Thematic Divisions in Book 4
1. Lanfranc2. Gregory VII3. William the Conqueror4. William Rufus5. Henry I6. Stephen and Henry II7. Frederick Barbarossa8. Thomas Becket9. Becket's letters10. Becket's martyrdom and miracles11. Events of 1172-7812. Waldensians13. Other incidents of Henry II's reign14. First year of Richard I's reign15. Strife at Canterbury16. Richard I and Third Crusade17. William Longchamp18. King John19. Henry III's early reign20. Innocent III and mendicant orders21. Papal oppression of the English Church22. Albigensian Crusade23. Hubert de Burgh24. Gregory IX25. Schism between Greek and Latin Church26. Papal exactions from England27. Louis IX on Crusade28. Frederick II29. Opponents of Papacy30. Robert Grosseteste31. Aphorisms of Robert Grosseteste32. Persecution of Jews33. Papal oppression and Alexander IV34. Conflicts in universities and mendicant orders35. Henry III and the barons36. Battle of Lewes37. Battle of Evesham38. End of baronial war39. Ecclesiastical matters and Edward prince of Wales goes on crusade40. Foreign events in Henry III's reign41. First seven years of Edward I's reign42. War with Scotland43. Philip IV and Boniface VIII44. Events of 1305-745. Cassiodorous's letter46. Pierre de Cugniere47. Death of Edward I48. Piers Gaveston49. The Despensers and the death of Edward II50. John XXIII and Clement VI51. Rebellion in Bury St. Edmunds52. Edward III and Scotland53. Edward III and Philip VI54. Edward III and Archbishop Stratford55. Events of 1341-556. Outbreak of the Hundred Years War57. Anti-papal writers58. Quarrel among mendicants and universities59. Table of the Archbishops of Canterbury
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355 [354]

K. Henry.3. The Pope stroken by R. Grosted. Superstition noted.

of the people, nor the charges committed vnto them: was called vp to Rome, and there excommunicated, who then appealing from the pope, shortly after departed, which was an. 1253. MarginaliaThe pope stroken with the staffe of Grost. bysh of Lincolne.It chaunced within two yeares after his decease, the sayd Pope Innocent beyng a sleepe: a certayne byshop apparelled byshop like, appeared vnto hym, & striking him with hys staffe on hys left side, sayd: Surge miser veni in iudicium. That is. Rise wretch and come to thy iudgement. The next day after, the Pope was found amased as a man stroken on the side with the strokes of a staffe. This Rob. though he was greatly commended for his sanctimony, and as Cestrensis sayth, for his myracles: yet was he not permitted in the court of Rome to be ascribed in the Cataloge of Saintes. And thus much out of Cestrensis concernyng this matter. But Math. Paris. and the author of Flores historiarum prosecuting this story more at large, addeth thys more vnto it and sayth. Marginalia1254.That pope Innocēt the next yeare folowing, which was an. 1254. being passing angry: contrary to the mynde of his brethren the Cardinals, woulde haue the bones of the foresayd byshop of Lincolne cast out of the Church: and purposed to bring him into such spite and hatred of the people that he should be counted an ethnike, a rebell, and disobedient person through the whole worlde. And therupon caused hys letters to be written and sent downe to the kyng of England, knowyng that the kyng would gladly serue hym therin to haue the spoyle of the bishop and of hys church. But the night followyng, the sayd B. of Linc. appeared vnto him as comming in his pōtificalibus, and with a seuere countenance and sterne looke & terrible voyce speaketh vnto him beyng in his rest, and smityng hym on the side with a vehement stroke with the ende of hys crossestaffe thus sayd. MarginaliaEx Matheo Paris.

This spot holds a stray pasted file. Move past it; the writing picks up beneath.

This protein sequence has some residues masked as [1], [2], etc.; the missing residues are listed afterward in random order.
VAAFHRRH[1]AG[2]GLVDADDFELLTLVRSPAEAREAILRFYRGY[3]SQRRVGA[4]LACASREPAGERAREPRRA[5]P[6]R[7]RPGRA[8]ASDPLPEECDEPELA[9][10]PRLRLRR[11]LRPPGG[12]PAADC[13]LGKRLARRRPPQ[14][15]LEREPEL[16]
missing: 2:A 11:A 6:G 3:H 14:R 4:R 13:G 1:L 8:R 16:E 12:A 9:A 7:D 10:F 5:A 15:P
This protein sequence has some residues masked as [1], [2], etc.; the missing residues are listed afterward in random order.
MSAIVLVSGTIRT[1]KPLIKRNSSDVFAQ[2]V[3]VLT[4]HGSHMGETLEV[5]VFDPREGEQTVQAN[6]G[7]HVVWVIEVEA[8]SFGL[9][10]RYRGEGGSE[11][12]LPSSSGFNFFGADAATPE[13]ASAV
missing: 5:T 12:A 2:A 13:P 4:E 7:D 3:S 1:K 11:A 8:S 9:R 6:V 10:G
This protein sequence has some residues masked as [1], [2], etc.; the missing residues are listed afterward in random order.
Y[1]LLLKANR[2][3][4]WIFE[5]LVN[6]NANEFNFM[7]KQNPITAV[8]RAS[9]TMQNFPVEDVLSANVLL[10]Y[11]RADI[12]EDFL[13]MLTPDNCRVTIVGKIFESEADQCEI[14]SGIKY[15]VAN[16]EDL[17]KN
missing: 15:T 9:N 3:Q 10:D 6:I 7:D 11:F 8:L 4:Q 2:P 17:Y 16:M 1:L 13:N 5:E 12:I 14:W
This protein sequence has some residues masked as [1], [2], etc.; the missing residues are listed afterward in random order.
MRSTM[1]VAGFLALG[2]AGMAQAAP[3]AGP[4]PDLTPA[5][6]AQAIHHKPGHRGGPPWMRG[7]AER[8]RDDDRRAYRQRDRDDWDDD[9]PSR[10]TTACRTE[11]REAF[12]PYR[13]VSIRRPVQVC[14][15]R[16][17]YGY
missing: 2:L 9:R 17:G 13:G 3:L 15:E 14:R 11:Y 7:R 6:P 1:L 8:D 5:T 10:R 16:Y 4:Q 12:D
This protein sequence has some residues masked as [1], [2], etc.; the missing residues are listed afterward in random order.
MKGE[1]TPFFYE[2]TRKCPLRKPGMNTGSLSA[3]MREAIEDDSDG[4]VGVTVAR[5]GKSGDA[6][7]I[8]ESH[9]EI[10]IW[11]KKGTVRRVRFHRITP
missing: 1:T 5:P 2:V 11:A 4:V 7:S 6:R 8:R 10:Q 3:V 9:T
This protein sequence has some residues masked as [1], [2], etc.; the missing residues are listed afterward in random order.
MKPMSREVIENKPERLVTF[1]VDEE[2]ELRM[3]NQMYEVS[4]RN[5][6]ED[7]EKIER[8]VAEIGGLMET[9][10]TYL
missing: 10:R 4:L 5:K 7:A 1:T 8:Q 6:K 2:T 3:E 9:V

Ex Flor. hist. Senibalde papa miserime.
The Popes new & true stile geuē by Grost. Bish. of Lincolne.
O thou scourfie, lazie, old, bald, lowsie, wretched, dotyng Pope. Hast thou purposed to cast out my bones out of the Church to the shame and slaunder of me? How commeth this rash wilfulnesse in thy head? It were more mete for thee beyng thus aduaunced by God & honoured, to make much of the zelous seruauntes of God, although departed. The Lord will not suffer thee hēceforth to haue any more power ouer me. I haue written vnto thee in the spirite of humilitie and loue, that thou shouldest correct thy manifold errors: But thou with a proude eye and disdainfull hart has dispised my wholesome admonitions. Woe to thee that dispisest, shalt not thou also be dispised? And so the Bishop departyng from the Pope stroken as is sayd on the side, left hym for halfe dead and so lying in sorow and lamentation. Wherupon hys chamberlaines being amased hearing these things, came running to the Pope to know what him ayled. MarginaliaThe pope disquieted in hys mynde.To whom the Pope much troubled & vexed in his spirite, sayd: that great terrors in hys slepe, vehemently disturbed and molested hym, in such sorte, that hee thought he should neuer recouer it, nor be restored to hymselfe agayne. Oh (sayth he) how sore is my side, and how egerly it vexeth me, as beyng runne through with a speare. Neither did the pope eate or drinke all that day, but feyning hymselfe to be sicke of a burning ague, kept in. And yet the indignation of the irefull hand of God (sayth the story) so left hym not.